U.S. Markets:

U.S. stocks ended the week mixed as investors weighed some hopeful developments in the battle against the coronavirus pandemic against poor economic news and a possible resumption of the U.S.-China trade war.  Small and mid-cap stocks outperformed for the week, as the major indexes rounded out their best monthly performance since 1987.

The Dow Jones Industrial Average declined -0.2% and closed at 23,724 while the technology-heavy NASDAQ Composite retreated -0.3%.

By market cap, the large cap S&P 500 ticked down -0.2%, while the S&P 400 midcap index and Russell 2000 small cap indexes gained 2.6% and 2.2%, respectively.

International Markets:

Most major international markets rebounded from last week’s declines with almost all finishing this week in the green.  Canada’s TSX rose for a sixth consecutive week, finishing up 1.4%.  The United Kingdom’s FTSE added 0.2%.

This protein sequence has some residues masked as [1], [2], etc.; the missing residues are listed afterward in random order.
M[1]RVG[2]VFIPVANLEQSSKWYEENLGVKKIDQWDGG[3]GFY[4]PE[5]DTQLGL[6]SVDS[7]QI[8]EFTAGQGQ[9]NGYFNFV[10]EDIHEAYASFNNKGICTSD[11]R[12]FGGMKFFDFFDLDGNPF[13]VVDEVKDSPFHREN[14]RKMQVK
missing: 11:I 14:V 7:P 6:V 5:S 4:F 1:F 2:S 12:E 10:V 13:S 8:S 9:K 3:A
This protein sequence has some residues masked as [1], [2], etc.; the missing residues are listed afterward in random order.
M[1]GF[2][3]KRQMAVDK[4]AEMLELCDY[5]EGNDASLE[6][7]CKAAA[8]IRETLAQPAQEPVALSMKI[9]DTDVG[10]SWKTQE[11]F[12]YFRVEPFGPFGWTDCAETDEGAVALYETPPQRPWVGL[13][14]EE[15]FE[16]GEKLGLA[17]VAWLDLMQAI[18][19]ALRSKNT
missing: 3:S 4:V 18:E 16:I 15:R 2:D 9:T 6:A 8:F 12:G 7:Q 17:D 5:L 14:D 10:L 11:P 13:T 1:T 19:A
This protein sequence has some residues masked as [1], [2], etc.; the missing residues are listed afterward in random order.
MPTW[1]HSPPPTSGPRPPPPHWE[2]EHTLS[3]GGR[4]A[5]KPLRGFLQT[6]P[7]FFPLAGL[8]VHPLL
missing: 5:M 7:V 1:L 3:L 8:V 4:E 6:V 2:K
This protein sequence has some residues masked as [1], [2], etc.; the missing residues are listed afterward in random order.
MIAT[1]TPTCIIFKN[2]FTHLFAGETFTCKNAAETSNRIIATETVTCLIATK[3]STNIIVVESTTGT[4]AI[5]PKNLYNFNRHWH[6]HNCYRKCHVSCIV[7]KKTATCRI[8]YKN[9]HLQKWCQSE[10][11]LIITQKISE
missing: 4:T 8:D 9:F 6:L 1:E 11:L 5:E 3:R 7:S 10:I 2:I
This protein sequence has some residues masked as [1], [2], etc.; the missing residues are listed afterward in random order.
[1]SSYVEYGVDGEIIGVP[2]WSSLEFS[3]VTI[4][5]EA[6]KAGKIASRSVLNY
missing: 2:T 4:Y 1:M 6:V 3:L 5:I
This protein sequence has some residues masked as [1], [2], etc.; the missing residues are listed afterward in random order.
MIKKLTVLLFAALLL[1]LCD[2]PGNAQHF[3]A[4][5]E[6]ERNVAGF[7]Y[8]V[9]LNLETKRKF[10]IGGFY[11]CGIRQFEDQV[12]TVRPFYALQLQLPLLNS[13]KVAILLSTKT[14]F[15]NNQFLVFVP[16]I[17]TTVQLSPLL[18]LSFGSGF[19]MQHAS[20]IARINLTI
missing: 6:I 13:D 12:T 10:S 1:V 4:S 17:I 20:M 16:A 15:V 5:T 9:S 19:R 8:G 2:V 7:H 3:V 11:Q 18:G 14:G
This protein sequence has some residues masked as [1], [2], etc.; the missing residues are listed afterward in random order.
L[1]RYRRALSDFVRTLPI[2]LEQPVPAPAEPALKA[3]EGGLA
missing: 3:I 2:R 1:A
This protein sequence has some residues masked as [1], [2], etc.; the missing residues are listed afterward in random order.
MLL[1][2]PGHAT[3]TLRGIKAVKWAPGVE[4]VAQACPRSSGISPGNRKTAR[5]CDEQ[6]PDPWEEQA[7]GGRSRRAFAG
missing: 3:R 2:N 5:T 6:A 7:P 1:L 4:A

Markets were strong on Europe’s mainland.  France’s CAC 40 rallied 4.1% and Germany’s DAX gained 5.1%.

In Asia, China’s Shanghai Composite rose 1.8%, while Japan’s Nikkei gained 1.9%.  As grouped by Morgan Stanley Capital International, developed markets rose 0.2% while emerging markets were off -0.7%.

Commodities:

Precious metals finished the week in the red.  Gold declined 2.0% to finish the week at $1700.90 an ounce, while Silver gave up -2.1% finishing the week at $14.94 per ounce.

Oil managed to rebound from last week’s plunge.  West Texas Intermediate crude oil rallied 16.8% to finish the week at $19.78 per barrel.

The industrial metal Copper, viewed by some analysts as a barometer of global economic health due to its wide variety of uses, finished the week down -1.1%.

U.S. Economy:

The number of Americans claiming first time unemployment benefits fell by 603,000 last week to 3.839 million.  Economists had expected a reading of 3.5 million.  The reading was the fourth decline in a row as the initial wave of layoffs appears to have receded somewhat, but the level is still extreme and some states are still struggling to process all their applications.